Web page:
The responsibility always lies with the manager in the end, in this case Jim Goodwin. He is the one who picks the players, puts them into a system and comes up with a game plan – at Easter Road it appeared to be give it to Duk to run up the pitch. Aberdeen chairman Dave Cormack came out and took the responsibility for the position the team are in onto his shoulders. But an expensively-assembled Aberdeen squad should not be made to forget an absolutely embarrassing and pitiful display – perhaps one which was worse than than that delivered to lose to sixth-tier Darvel. It’s not about singling out individuals, this was a collective failing. A performance without personality and character. Lacking any sort of professional pride. It was a performance which was devoid of any positive trait. That should worry any new manager coming into the club.
It may be the abiding image of Goodwin’s reign, stepping over an advertising hoarding which displayed a sunglasses-wearing cat with a smirk while players underwent their cool downs. The former St Mirren boss was an easy figure to like so there was sympathy with the way it ended. But it had to end. From the Andrew Considine farrago to steering Aberdeen to tenth in the cinch Premiership last season and then the more recent debacles. He spoke of defence being the easier aspect of the game to solve, yet Aberdeen currently have the worst defensive record in the top flight. He was allowed to live another day in the job after the Darvel defeat but Easter Road was a step too far.
Aberdeen had a big undertaking in the summer to revamp a squad which had too high an average age and lacked pace and dynamism, especially in the front areas. Yet, when you look at the bench and those who missed out entirely there was an awful lot of money not or barely used. Vicente Besuijen, Jayden Richardson and Shayden Morris weren’t in the squad, while Callum Roberts was a second-half substitute. Defensively, Goodwin used Jonny Hayes at left-back with Hayden Coulson having regressed alarmingly then Ross McCrore, who started the season in midfield, was at right-back. Messy.
Hibs stars standing up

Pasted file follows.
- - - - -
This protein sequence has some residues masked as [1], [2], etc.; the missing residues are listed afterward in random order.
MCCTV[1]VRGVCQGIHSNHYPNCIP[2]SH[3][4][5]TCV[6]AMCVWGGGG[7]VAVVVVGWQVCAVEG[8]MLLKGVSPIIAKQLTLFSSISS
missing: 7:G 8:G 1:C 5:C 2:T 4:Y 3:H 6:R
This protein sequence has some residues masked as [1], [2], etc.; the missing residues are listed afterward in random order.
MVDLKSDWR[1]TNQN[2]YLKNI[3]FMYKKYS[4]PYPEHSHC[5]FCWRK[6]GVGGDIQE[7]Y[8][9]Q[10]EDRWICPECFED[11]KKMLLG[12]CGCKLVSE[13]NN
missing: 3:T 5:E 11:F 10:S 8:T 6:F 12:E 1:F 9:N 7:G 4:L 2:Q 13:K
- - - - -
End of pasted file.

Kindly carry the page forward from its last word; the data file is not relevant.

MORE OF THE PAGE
Some people – not naming names – may have had Aberdeen on their coupon. That was more down to Hibs having lost Ryan Porteous and with Kevin Nisbet on the bench after his move to Millwall didn’t go through. It, at first glance, wasn’t an XI which inspired too much confidence. Yet, players stepped up. While Liam Scales appeared lost at sea up one end, Will Fish showed himself to be a strong swimmer up the other. It was his best showing in a Hibs jersey and it was the same for Elie Youan and Harry McKirdy. They appeared to thrive with the responsibility and expectation to create and score. Then there was Josh Campbell. He could become the Easter Road talisman. Lee Johnson called him “perfect”. With the right direction he could easily be a 10-15 goal a season midfielder breaking from deep.
Fourth is up for grabs
Such is the precarious nature of the Scottish Premiership, one week the focus is Europe, the next it is the fear of relegation. Hibs are far from the finished product but they do, when it clicks, have quality. If they keep Kevin Nisbet he can fire the team to fourth, if they don’t they will require greater consistency, both individually and collectively, and some late transfer additions. But they now need to win at Ross County or at the very least not lose, a stretch of positives results, momentum builders, will see the team there or there about.
The striker is better than Millwall. His movement and his finishing are excellent. He’s added real presence in terms of his shape and physique. He should be aiming for more than a middling English Championship outfit. There was also an amusing and nice moment when one young Hibs fans ran the length of the pitch ahead if Josh Campbell’s third from the penalty spot just to have a chat with the striker.